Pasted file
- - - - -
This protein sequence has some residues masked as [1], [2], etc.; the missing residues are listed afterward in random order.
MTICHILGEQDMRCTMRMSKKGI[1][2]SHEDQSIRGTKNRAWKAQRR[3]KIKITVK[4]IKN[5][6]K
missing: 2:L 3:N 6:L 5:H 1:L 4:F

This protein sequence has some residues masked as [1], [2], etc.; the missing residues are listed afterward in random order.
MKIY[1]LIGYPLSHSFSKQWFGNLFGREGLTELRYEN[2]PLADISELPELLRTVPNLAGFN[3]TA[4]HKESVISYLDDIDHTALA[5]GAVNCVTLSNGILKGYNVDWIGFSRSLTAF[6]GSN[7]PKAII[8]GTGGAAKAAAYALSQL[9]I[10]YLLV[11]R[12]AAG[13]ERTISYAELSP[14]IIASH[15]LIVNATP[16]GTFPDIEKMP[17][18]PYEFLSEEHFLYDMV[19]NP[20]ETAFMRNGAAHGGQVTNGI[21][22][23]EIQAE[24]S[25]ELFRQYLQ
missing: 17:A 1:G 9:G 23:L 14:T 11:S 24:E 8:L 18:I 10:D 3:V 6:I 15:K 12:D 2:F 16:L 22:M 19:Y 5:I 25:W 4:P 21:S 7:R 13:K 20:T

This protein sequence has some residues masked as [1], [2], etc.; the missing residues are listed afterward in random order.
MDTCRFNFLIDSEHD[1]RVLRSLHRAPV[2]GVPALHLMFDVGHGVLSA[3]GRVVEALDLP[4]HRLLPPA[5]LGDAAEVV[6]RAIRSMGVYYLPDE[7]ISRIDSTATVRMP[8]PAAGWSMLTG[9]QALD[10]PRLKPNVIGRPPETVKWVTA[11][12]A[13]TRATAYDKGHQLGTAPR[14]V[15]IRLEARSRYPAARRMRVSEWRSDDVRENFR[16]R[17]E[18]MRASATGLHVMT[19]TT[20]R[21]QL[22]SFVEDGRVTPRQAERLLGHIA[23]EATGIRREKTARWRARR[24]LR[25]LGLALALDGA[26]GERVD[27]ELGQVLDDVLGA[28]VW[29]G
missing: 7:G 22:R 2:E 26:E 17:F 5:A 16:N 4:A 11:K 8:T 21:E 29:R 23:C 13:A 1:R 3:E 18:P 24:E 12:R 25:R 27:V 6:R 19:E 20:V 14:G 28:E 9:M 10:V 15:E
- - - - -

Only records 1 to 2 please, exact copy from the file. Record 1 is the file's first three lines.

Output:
This protein sequence has some residues masked as [1], [2], etc.; the missing residues are listed afterward in random order.
MTICHILGEQDMRCTMRMSKKGI[1][2]SHEDQSIRGTKNRAWKAQRR[3]KIKITVK[4]IKN[5][6]K
missing: 2:L 3:N 6:L 5:H 1:L 4:F

This protein sequence has some residues masked as [1], [2], etc.; the missing residues are listed afterward in random order.
MKIY[1]LIGYPLSHSFSKQWFGNLFGREGLTELRYEN[2]PLADISELPELLRTVPNLAGFN[3]TA[4]HKESVISYLDDIDHTALA[5]GAVNCVTLSNGILKGYNVDWIGFSRSLTAF[6]GSN[7]PKAII[8]GTGGAAKAAAYALSQL[9]I[10]YLLV[11]R[12]AAG[13]ERTISYAELSP[14]IIASH[15]LIVNATP[16]GTFPDIEKMP[17][18]PYEFLSEEHFLYDMV[19]NP[20]ETAFMRNGAAHGGQVTNGI[21][22][23]EIQAE[24]S[25]ELFRQYLQ
missing: 17:A 1:G 9:G 23:L 14:T 11:S 24:E 8:L 18:I 10:D 3:V 6:I 15:K 12:D 2:F 16:L 22:M 19:Y 5:I 25:W 4:P 21:S 7:R 13:K 20:T